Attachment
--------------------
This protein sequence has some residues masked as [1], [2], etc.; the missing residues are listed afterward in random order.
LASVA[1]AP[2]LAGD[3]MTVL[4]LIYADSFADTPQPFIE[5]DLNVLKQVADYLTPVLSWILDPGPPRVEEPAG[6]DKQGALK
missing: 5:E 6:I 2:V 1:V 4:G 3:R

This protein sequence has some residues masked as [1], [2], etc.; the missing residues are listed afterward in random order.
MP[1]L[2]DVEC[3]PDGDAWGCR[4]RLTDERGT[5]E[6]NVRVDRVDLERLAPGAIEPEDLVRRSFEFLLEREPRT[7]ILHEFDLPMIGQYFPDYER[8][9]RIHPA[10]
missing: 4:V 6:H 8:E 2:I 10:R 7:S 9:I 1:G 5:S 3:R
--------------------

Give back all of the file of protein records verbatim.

This protein sequence has some residues masked as [1], [2], etc.; the missing residues are listed afterward in random order.
LASVA[1]AP[2]LAGD[3]MTVL[4]LIYADSFADTPQPFIE[5]DLNVLKQVADYLTPVLSWILDPGPPRVEEPAG[6]DKQGALK
missing: 5:E 6:I 2:V 1:V 4:G 3:R

This protein sequence has some residues masked as [1], [2], etc.; the missing residues are listed afterward in random order.
MP[1]L[2]DVEC[3]PDGDAWGCR[4]RLTDERGT[5]E[6]NVRVDRVDLERLAPGAIEPEDLVRRSFEFLLEREPRT[7]ILHEFDLPMIGQYFPDYER[8][9]RIHPA[10]
missing: 4:V 6:H 8:E 2:I 10:R 7:S 9:I 1:G 5:S 3:R